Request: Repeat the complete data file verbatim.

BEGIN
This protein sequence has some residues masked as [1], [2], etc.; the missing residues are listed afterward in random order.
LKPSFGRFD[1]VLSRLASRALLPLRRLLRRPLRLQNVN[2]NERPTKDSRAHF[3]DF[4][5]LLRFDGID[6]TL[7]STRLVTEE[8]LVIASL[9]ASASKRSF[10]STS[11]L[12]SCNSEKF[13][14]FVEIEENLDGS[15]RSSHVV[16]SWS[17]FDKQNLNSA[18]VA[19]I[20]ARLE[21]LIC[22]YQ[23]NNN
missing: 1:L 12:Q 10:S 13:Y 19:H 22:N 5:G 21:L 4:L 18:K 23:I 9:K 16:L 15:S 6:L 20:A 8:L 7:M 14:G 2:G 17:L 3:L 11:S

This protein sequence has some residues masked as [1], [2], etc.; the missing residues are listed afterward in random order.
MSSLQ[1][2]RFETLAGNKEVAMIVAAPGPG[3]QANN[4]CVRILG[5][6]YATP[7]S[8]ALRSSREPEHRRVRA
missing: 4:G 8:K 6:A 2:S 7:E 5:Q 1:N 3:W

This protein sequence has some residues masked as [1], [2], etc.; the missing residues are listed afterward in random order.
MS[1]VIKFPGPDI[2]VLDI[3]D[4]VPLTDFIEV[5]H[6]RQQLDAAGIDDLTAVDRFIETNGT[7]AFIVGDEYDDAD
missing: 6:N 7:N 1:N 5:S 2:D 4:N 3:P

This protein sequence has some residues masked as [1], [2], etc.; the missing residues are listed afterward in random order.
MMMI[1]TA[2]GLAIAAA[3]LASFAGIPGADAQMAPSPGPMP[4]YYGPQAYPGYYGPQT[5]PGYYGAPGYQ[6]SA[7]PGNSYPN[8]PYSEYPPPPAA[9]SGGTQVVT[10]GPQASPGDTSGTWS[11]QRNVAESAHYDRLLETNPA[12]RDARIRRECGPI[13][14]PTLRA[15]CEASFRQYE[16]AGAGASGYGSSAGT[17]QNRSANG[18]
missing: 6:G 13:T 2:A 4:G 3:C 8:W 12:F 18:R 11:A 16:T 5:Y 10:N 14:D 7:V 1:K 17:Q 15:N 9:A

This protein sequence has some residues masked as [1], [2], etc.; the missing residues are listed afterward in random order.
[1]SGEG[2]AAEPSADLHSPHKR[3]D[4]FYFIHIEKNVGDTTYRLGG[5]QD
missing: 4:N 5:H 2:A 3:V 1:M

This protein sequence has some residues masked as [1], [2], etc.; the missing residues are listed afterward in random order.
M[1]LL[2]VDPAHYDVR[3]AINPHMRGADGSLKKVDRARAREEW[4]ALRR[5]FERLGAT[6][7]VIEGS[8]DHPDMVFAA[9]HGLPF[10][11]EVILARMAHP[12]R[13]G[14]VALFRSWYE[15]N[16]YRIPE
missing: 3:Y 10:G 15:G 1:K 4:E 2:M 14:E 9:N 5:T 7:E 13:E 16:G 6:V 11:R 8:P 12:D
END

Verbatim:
This protein sequence has some residues masked as [1], [2], etc.; the missing residues are listed afterward in random order.
LKPSFGRFD[1]VLSRLASRALLPLRRLLRRPLRLQNVN[2]NERPTKDSRAHF[3]DF[4][5]LLRFDGID[6]TL[7]STRLVTEE[8]LVIASL[9]ASASKRSF[10]STS[11]L[12]SCNSEKF[13][14]FVEIEENLDGS[15]RSSHVV[16]SWS[17]FDKQNLNSA[18]VA[19]I[20]ARLE[21]LIC[22]YQ[23]NNN
missing: 1:L 12:Q 10:S 13:Y 19:H 22:N 5:G 21:L 4:L 18:K 23:I 9:K 16:L 15:S 6:L 20:A 8:L 7:M 14:G 2:G 17:L 3:L 11:S

This protein sequence has some residues masked as [1], [2], etc.; the missing residues are listed afterward in random order.
MSSLQ[1][2]RFETLAGNKEVAMIVAAPGPG[3]QANN[4]CVRILG[5][6]YATP[7]S[8]ALRSSREPEHRRVRA
missing: 4:G 8:K 6:A 2:S 7:E 5:Q 1:N 3:W

This protein sequence has some residues masked as [1], [2], etc.; the missing residues are listed afterward in random order.
MS[1]VIKFPGPDI[2]VLDI[3]D[4]VPLTDFIEV[5]H[6]RQQLDAAGIDDLTAVDRFIETNGT[7]AFIVGDEYDDAD
missing: 6:N 7:N 1:N 5:S 2:D 4:N 3:P

This protein sequence has some residues masked as [1], [2], etc.; the missing residues are listed afterward in random order.
MMMI[1]TA[2]GLAIAAA[3]LASFAGIPGADAQMAPSPGPMP[4]YYGPQAYPGYYGPQT[5]PGYYGAPGYQ[6]SA[7]PGNSYPN[8]PYSEYPPPPAA[9]SGGTQVVT[10]GPQASPGDTSGTWS[11]QRNVAESAHYDRLLETNPA[12]RDARIRRECGPI[13][14]PTLRA[15]CEASFRQYE[16]AGAGASGYGSSAGT[17]QNRSANG[18]
missing: 6:G 13:T 2:A 4:G 3:C 8:W 12:F 18:R 11:A 16:T 5:Y 10:N 14:D 7:V 1:K 17:Q 15:N 9:A

This protein sequence has some residues masked as [1], [2], etc.; the missing residues are listed afterward in random order.
[1]SGEG[2]AAEPSADLHSPHKR[3]D[4]FYFIHIEKNVGDTTYRLGG[5]QD
missing: 4:N 5:H 2:A 3:V 1:M

This protein sequence has some residues masked as [1], [2], etc.; the missing residues are listed afterward in random order.
M[1]LL[2]VDPAHYDVR[3]AINPHMRGADGSLKKVDRARAREEW[4]ALRR[5]FERLGAT[6][7]VIEGS[8]DHPDMVFAA[9]HGLPF[10][11]EVILARMAHP[12]R[13]G[14]VALFRSWYE[15]N[16]YRIPE
missing: 3:Y 10:G 15:G 1:K 4:E 2:M 14:E 9:N 5:T 7:E 13:E 16:G 6:V 11:R 8:P 12:D